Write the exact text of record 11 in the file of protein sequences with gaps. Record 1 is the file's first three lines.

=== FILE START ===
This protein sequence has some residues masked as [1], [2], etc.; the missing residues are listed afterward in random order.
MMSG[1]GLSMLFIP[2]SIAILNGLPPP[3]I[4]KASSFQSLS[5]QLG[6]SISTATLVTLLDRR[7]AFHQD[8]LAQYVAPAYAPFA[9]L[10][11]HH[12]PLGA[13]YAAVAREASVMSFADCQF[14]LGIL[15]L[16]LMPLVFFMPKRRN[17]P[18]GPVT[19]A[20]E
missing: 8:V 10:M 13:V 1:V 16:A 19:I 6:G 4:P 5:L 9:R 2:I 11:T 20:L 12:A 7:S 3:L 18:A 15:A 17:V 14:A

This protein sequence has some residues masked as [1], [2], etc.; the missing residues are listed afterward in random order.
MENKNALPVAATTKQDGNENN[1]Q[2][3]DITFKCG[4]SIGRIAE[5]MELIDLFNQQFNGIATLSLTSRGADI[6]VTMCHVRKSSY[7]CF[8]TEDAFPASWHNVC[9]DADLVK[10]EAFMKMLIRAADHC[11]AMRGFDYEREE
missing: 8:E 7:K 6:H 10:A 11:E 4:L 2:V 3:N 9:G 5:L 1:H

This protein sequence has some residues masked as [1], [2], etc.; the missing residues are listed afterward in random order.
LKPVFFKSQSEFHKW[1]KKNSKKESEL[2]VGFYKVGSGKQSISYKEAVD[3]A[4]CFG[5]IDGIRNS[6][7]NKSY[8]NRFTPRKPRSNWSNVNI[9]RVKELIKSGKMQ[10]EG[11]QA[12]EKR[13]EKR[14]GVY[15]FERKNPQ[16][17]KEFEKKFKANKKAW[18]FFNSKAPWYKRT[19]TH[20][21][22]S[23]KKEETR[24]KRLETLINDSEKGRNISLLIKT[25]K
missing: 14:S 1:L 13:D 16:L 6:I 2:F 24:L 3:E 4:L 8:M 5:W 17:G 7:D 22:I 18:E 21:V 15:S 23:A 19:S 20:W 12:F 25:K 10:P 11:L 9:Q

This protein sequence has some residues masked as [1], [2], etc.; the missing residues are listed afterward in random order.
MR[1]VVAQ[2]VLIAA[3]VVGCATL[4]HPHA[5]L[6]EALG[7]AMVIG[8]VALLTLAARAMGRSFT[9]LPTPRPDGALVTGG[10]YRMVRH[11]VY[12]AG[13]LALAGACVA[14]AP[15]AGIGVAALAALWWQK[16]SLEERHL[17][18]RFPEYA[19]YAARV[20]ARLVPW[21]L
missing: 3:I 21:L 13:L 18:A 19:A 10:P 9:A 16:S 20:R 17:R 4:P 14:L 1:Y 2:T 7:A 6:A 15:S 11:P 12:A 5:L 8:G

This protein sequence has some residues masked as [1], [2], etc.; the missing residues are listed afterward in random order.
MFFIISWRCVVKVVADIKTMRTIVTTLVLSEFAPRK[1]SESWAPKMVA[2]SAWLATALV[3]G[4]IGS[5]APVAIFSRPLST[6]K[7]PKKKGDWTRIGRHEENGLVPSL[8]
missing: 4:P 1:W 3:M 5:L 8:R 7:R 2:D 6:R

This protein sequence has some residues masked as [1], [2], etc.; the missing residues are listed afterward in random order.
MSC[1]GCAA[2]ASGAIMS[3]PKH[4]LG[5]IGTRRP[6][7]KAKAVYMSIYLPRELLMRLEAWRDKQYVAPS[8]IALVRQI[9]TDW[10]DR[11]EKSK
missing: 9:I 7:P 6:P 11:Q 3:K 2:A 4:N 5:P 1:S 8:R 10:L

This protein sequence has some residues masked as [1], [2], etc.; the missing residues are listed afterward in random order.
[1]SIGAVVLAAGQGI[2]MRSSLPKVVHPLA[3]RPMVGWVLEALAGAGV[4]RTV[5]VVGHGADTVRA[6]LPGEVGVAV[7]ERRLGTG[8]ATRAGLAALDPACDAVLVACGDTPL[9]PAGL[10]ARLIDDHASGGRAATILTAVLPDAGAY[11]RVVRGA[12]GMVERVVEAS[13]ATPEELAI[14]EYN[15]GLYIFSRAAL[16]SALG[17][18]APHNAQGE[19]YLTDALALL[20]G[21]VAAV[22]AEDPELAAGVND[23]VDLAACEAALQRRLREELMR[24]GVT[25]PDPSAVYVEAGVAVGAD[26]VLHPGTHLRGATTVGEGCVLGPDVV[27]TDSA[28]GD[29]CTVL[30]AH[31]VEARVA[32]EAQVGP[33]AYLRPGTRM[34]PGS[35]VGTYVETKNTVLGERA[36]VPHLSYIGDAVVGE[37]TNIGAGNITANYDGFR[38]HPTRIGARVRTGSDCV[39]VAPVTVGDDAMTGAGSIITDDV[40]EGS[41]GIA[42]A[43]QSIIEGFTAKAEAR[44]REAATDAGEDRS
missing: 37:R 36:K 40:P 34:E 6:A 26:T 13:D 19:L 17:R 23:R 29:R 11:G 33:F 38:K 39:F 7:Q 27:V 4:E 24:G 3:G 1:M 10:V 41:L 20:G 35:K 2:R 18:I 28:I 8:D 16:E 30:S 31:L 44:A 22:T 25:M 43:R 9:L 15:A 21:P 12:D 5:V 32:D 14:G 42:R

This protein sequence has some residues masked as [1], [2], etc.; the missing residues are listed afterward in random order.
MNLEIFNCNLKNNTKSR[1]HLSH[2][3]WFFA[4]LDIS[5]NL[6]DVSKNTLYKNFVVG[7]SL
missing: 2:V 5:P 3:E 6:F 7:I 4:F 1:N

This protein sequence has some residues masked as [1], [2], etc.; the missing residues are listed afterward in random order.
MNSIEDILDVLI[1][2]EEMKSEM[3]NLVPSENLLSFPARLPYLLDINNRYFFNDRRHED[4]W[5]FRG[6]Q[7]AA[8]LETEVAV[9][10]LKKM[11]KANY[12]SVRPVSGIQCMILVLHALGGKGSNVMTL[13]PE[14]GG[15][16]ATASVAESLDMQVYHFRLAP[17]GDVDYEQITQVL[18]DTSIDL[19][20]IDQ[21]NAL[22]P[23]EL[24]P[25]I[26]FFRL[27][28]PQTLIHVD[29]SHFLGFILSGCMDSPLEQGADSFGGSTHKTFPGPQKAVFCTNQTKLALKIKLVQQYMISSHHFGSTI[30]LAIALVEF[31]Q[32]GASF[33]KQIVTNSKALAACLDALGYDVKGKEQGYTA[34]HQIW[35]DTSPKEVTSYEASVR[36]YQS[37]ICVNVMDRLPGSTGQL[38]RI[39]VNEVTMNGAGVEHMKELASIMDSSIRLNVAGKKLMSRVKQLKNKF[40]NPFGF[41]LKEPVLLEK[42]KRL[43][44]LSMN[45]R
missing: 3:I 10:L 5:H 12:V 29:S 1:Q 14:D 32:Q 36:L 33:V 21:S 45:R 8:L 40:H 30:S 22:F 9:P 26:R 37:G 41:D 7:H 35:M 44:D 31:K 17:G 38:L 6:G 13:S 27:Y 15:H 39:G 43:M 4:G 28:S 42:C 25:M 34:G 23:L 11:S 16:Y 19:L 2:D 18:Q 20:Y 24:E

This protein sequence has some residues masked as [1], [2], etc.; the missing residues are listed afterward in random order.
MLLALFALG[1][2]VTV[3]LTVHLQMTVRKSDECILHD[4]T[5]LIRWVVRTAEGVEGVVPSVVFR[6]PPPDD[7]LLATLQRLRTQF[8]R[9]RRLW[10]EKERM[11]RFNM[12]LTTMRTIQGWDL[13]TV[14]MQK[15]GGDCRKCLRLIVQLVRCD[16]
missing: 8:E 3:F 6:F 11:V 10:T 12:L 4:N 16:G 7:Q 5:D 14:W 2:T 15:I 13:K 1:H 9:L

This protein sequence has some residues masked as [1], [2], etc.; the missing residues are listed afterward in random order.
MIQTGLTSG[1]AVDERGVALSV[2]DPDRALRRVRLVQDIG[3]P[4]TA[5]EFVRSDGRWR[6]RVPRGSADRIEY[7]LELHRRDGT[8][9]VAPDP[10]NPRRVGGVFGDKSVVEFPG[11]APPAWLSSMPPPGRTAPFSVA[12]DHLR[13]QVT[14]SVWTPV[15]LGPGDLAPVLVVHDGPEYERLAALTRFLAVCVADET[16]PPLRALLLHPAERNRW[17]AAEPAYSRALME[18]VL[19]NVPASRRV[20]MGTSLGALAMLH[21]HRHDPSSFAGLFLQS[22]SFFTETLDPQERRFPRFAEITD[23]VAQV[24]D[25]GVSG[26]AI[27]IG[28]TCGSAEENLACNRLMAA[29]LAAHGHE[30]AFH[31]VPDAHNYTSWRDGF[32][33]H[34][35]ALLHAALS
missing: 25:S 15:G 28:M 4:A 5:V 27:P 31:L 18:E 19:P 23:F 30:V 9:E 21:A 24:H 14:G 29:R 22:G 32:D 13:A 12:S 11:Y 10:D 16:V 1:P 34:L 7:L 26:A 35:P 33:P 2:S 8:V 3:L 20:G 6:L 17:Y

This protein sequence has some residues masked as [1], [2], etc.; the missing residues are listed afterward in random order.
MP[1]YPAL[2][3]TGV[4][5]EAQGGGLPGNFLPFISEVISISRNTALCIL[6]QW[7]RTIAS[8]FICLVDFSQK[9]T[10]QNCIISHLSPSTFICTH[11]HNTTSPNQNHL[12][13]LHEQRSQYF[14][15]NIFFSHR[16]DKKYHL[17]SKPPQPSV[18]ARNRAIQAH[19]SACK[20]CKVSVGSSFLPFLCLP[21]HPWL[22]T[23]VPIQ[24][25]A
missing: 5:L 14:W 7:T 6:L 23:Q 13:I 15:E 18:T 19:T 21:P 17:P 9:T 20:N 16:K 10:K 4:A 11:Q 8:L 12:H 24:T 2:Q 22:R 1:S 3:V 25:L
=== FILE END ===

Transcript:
This protein sequence has some residues masked as [1], [2], etc.; the missing residues are listed afterward in random order.
MIQTGLTSG[1]AVDERGVALSV[2]DPDRALRRVRLVQDIG[3]P[4]TA[5]EFVRSDGRWR[6]RVPRGSADRIEY[7]LELHRRDGT[8][9]VAPDP[10]NPRRVGGVFGDKSVVEFPG[11]APPAWLSSMPPPGRTAPFSVA[12]DHLR[13]QVT[14]SVWTPV[15]LGPGDLAPVLVVHDGPEYERLAALTRFLAVCVADET[16]PPLRALLLHPAERNRW[17]AAEPAYSRALME[18]VL[19]NVPASRRV[20]MGTSLGALAMLH[21]HRHDPSSFAGLFLQS[22]SFFTETLDPQERRFPRFAEITD[23]VAQV[24]D[25]GVSG[26]AI[27]IG[28]TCGSAEENLACNRLMAA[29]LAAHGHE[30]AFH[31]VPDAHNYTSWRDGF[32][33]H[34][35]ALLHAALS
missing: 25:S 15:G 28:M 4:A 5:V 27:P 31:L 18:E 19:P 23:F 30:V 9:E 21:A 24:H 14:G 29:R 22:G 32:D 13:A 12:S 11:Y 10:D 16:V 1:P 34:L 7:L 26:A 35:P 33:P 2:S 8:V 3:L 20:G 6:L 17:Y